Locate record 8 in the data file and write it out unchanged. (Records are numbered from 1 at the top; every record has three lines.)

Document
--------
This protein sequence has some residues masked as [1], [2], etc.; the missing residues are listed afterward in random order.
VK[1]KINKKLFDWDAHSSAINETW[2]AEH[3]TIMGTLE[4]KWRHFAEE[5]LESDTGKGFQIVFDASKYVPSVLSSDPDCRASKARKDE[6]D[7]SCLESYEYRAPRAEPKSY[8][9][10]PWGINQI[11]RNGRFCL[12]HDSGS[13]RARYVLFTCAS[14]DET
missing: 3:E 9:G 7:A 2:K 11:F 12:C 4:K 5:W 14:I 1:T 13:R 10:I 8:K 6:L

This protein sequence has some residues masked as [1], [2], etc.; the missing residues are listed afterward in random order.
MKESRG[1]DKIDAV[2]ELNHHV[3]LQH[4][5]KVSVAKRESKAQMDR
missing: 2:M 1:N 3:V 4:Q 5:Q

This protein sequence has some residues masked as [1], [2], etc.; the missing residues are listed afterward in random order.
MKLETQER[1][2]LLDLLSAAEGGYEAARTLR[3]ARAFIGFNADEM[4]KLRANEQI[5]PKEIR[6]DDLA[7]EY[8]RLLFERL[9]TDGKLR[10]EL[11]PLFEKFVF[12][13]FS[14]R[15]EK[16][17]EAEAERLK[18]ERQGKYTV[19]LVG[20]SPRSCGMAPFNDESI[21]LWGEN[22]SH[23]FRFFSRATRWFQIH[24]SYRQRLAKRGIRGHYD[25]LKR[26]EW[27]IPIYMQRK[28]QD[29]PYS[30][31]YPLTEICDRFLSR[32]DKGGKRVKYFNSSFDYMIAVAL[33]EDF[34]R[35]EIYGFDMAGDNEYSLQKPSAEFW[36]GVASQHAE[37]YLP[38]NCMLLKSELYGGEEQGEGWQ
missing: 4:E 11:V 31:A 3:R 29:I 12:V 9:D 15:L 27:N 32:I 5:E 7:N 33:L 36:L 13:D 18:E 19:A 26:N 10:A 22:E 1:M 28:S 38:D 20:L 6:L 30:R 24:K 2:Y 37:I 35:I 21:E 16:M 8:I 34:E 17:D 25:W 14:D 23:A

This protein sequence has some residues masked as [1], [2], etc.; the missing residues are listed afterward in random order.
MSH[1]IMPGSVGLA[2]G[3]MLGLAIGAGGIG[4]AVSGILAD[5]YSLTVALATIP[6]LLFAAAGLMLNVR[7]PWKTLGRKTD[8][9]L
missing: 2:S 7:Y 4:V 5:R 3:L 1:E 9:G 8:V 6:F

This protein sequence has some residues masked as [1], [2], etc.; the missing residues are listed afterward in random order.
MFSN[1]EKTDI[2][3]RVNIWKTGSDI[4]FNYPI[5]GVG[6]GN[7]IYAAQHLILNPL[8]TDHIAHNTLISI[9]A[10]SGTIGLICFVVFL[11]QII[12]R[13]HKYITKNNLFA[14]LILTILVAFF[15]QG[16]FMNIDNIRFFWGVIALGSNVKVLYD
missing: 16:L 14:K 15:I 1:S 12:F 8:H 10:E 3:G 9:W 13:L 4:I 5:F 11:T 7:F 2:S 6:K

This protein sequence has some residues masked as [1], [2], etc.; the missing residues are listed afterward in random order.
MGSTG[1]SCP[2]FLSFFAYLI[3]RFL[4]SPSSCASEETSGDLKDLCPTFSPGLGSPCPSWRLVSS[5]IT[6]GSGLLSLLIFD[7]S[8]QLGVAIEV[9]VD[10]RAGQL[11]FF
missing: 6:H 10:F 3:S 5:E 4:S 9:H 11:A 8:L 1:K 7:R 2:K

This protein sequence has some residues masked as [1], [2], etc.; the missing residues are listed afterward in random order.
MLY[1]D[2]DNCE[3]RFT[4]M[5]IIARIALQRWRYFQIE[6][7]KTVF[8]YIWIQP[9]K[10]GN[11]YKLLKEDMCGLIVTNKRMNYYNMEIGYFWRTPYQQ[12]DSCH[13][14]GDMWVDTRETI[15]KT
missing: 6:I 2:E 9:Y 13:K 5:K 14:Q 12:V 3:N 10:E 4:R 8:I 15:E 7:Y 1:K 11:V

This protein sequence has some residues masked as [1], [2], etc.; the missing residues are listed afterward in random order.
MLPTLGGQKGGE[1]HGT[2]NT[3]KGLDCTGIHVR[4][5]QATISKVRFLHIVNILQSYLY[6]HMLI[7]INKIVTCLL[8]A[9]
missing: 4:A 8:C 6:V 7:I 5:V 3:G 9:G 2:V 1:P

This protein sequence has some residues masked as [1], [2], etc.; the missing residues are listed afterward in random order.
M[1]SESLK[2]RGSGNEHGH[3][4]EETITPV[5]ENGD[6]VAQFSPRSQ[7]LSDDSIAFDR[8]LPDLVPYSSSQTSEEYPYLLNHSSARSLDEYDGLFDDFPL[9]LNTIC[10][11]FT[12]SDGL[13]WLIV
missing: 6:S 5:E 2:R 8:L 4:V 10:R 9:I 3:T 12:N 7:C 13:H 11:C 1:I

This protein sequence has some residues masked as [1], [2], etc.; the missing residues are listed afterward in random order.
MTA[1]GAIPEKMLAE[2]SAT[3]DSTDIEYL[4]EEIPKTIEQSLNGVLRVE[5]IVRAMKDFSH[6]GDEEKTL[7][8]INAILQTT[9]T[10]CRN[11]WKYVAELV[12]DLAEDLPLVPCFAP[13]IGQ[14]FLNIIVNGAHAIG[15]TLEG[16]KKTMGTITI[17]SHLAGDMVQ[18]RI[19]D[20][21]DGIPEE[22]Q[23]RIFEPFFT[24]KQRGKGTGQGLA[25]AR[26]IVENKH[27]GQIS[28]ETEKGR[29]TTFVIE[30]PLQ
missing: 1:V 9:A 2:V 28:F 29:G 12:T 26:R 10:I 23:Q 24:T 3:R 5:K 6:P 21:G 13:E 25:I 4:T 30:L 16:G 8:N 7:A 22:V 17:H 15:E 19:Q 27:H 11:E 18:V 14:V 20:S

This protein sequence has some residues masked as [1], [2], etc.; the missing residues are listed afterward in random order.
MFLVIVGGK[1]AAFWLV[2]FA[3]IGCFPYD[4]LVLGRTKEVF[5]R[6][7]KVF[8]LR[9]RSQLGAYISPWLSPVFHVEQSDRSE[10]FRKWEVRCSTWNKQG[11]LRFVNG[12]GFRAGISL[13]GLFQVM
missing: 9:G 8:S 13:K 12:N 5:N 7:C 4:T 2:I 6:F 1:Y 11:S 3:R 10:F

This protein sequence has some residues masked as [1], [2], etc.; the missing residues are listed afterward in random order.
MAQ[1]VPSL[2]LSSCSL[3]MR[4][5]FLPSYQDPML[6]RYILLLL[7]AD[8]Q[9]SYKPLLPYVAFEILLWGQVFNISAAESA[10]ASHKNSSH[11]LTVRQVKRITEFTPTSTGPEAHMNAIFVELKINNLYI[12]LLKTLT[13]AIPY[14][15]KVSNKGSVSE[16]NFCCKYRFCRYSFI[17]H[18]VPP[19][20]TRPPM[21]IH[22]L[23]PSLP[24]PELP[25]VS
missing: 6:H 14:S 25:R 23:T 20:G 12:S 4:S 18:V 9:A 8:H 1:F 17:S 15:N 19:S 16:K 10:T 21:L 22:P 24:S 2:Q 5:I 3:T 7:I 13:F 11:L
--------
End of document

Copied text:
This protein sequence has some residues masked as [1], [2], etc.; the missing residues are listed afterward in random order.
MLPTLGGQKGGE[1]HGT[2]NT[3]KGLDCTGIHVR[4][5]QATISKVRFLHIVNILQSYLY[6]HMLI[7]INKIVTCLL[8]A[9]
missing: 4:A 8:C 6:V 7:I 5:V 3:G 9:G 2:V 1:P